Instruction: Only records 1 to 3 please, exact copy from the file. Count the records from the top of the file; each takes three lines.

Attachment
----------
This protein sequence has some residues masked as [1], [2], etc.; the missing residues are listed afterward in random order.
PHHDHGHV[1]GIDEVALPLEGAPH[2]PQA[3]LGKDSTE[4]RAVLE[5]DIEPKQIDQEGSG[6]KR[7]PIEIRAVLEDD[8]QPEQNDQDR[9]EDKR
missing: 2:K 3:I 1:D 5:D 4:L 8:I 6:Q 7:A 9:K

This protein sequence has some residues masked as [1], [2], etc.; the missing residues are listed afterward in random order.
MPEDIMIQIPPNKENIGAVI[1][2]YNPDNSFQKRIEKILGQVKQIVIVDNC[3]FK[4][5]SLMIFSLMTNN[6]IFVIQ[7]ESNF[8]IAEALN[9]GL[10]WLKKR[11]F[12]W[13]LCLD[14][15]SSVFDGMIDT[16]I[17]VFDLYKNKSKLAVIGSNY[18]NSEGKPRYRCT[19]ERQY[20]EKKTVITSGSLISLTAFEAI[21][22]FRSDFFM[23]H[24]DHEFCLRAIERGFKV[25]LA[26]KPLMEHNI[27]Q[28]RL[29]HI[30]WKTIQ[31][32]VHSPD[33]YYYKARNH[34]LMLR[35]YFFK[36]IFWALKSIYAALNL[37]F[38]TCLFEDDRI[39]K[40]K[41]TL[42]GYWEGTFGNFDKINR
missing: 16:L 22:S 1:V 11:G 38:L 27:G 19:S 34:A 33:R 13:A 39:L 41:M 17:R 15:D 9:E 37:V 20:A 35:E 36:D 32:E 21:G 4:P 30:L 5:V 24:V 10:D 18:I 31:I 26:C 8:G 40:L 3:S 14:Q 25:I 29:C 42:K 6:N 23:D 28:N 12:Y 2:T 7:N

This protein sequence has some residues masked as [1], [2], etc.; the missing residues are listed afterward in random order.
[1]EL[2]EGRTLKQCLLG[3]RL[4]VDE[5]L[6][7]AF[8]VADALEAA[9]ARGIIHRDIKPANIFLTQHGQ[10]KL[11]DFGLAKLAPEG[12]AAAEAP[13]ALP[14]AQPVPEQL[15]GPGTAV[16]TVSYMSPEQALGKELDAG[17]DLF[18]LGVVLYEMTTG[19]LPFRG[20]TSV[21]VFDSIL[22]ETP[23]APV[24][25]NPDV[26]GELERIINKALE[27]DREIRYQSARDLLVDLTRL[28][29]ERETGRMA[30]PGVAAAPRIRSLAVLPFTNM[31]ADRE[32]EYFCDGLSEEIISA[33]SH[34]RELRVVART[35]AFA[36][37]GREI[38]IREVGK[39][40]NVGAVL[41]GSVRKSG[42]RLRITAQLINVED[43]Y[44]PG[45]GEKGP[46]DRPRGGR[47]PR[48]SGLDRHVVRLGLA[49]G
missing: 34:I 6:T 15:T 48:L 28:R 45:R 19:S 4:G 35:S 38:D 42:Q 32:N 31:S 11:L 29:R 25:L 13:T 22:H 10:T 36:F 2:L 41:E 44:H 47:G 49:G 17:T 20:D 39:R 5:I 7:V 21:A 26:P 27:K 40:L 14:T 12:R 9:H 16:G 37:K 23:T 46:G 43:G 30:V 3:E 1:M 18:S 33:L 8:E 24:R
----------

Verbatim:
This protein sequence has some residues masked as [1], [2], etc.; the missing residues are listed afterward in random order.
PHHDHGHV[1]GIDEVALPLEGAPH[2]PQA[3]LGKDSTE[4]RAVLE[5]DIEPKQIDQEGSG[6]KR[7]PIEIRAVLEDD[8]QPEQNDQDR[9]EDKR
missing: 2:K 3:I 1:D 5:D 4:L 8:I 6:Q 7:A 9:K

This protein sequence has some residues masked as [1], [2], etc.; the missing residues are listed afterward in random order.
MPEDIMIQIPPNKENIGAVI[1][2]YNPDNSFQKRIEKILGQVKQIVIVDNC[3]FK[4][5]SLMIFSLMTNN[6]IFVIQ[7]ESNF[8]IAEALN[9]GL[10]WLKKR[11]F[12]W[13]LCLD[14][15]SSVFDGMIDT[16]I[17]VFDLYKNKSKLAVIGSNY[18]NSEGKPRYRCT[19]ERQY[20]EKKTVITSGSLISLTAFEAI[21][22]FRSDFFM[23]H[24]DHEFCLRAIERGFKV[25]LA[26]KPLMEHNI[27]Q[28]RL[29]HI[30]WKTIQ[31][32]VHSPD[33]YYYKARNH[34]LMLR[35]YFFK[36]IFWALKSIYAALNL[37]F[38]TCLFEDDRI[39]K[40]K[41]TL[42]GYWEGTFGNFDKINR
missing: 16:L 22:S 1:V 11:G 38:L 27:G 19:S 34:A 33:R 13:A 39:L 41:M 17:R 15:D 9:E 37:V 20:A 35:E 36:D 32:E 21:G 4:P 30:L 5:V 24:V 10:D 18:I 31:I 26:C 8:G 40:L 3:S 14:Q 25:I 29:C 42:K 6:N 23:D 28:N 12:Y 2:T 7:N

This protein sequence has some residues masked as [1], [2], etc.; the missing residues are listed afterward in random order.
[1]EL[2]EGRTLKQCLLG[3]RL[4]VDE[5]L[6][7]AF[8]VADALEAA[9]ARGIIHRDIKPANIFLTQHGQ[10]KL[11]DFGLAKLAPEG[12]AAAEAP[13]ALP[14]AQPVPEQL[15]GPGTAV[16]TVSYMSPEQALGKELDAG[17]DLF[18]LGVVLYEMTTG[19]LPFRG[20]TSV[21]VFDSIL[22]ETP[23]APV[24][25]NPDV[26]GELERIINKALE[27]DREIRYQSARDLLVDLTRL[28][29]ERETGRMA[30]PGVAAAPRIRSLAVLPFTNM[31]ADRE[32]EYFCDGLSEEIISA[33]SH[34]RELRVVART[35]AFA[36][37]GREI[38]IREVGK[39][40]NVGAVL[41]GSVRKSG[42]RLRITAQLINVED[43]Y[44]PG[45]GEKGP[46]DRPRGGR[47]PR[48]SGLDRHVVRLGLA[49]G
missing: 34:I 6:T 15:T 48:L 28:R 45:R 19:S 4:G 35:S 38:D 42:Q 32:N 31:S 11:L 29:R 25:L 13:T 22:H 10:T 36:F 2:L 41:E 44:H 47:G 49:G 17:T 20:D 39:R 5:I 7:V 21:A 26:P 27:K 40:L 14:T 12:R 9:H 16:G 37:K 23:T 46:G 43:G 30:V 3:E 1:M 18:S 33:L 8:E 24:R